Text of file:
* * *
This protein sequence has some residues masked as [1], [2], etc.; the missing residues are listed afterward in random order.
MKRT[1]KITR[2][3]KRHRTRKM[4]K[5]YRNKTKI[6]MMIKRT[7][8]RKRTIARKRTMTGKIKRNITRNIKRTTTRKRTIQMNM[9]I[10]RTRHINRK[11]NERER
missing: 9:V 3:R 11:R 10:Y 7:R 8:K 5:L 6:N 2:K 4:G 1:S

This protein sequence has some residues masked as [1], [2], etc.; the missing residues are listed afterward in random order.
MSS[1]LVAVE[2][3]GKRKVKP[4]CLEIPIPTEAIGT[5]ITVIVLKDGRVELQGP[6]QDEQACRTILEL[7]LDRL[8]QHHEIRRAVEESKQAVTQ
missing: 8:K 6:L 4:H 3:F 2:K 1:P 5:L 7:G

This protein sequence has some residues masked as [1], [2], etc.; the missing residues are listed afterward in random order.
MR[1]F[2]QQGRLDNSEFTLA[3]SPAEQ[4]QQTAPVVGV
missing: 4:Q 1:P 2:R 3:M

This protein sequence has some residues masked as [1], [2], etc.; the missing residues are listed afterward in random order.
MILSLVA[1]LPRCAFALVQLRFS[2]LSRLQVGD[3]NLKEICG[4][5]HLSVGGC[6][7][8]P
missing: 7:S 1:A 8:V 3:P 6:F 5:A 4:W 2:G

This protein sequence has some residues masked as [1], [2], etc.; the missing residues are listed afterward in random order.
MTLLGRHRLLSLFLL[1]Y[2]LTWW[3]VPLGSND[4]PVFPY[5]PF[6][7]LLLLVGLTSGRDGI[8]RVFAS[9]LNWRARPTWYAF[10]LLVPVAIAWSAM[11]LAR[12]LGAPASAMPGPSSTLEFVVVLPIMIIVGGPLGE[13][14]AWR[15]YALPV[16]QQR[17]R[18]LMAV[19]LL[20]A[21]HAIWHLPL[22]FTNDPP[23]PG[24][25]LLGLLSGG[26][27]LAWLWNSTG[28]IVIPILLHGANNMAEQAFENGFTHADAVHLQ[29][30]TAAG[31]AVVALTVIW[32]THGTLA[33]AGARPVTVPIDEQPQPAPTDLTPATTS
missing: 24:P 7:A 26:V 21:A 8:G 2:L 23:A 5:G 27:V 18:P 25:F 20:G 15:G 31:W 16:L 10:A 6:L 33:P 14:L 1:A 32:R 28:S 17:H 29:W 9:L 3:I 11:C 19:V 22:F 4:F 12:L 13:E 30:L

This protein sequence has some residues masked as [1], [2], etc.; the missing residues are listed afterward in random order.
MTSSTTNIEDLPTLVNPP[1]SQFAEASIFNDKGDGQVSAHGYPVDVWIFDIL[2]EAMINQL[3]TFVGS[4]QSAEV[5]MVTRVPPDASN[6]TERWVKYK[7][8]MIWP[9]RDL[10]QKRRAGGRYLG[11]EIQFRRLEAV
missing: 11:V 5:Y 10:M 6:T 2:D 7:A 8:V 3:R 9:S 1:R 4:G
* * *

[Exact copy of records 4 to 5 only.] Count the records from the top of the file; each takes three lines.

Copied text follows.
This protein sequence has some residues masked as [1], [2], etc.; the missing residues are listed afterward in random order.
MILSLVA[1]LPRCAFALVQLRFS[2]LSRLQVGD[3]NLKEICG[4][5]HLSVGGC[6][7][8]P
missing: 7:S 1:A 8:V 3:P 6:F 5:A 4:W 2:G

This protein sequence has some residues masked as [1], [2], etc.; the missing residues are listed afterward in random order.
MTLLGRHRLLSLFLL[1]Y[2]LTWW[3]VPLGSND[4]PVFPY[5]PF[6][7]LLLLVGLTSGRDGI[8]RVFAS[9]LNWRARPTWYAF[10]LLVPVAIAWSAM[11]LAR[12]LGAPASAMPGPSSTLEFVVVLPIMIIVGGPLGE[13][14]AWR[15]YALPV[16]QQR[17]R[18]LMAV[19]LL[20]A[21]HAIWHLPL[22]FTNDPP[23]PG[24][25]LLGLLSGG[26][27]LAWLWNSTG[28]IVIPILLHGANNMAEQAFENGFTHADAVHLQ[29][30]TAAG[31]AVVALTVIW[32]THGTLA[33]AGARPVTVPIDEQPQPAPTDLTPATTS
missing: 24:P 7:A 26:V 21:A 8:G 2:L 23:A 5:G 27:V 18:P 25:F 20:G 15:G 31:W 16:L 10:A 6:L 33:P 14:L 1:A 32:R 28:S 17:H 29:W 9:L 3:I 11:C 19:V 22:F 4:F 12:L 13:E 30:L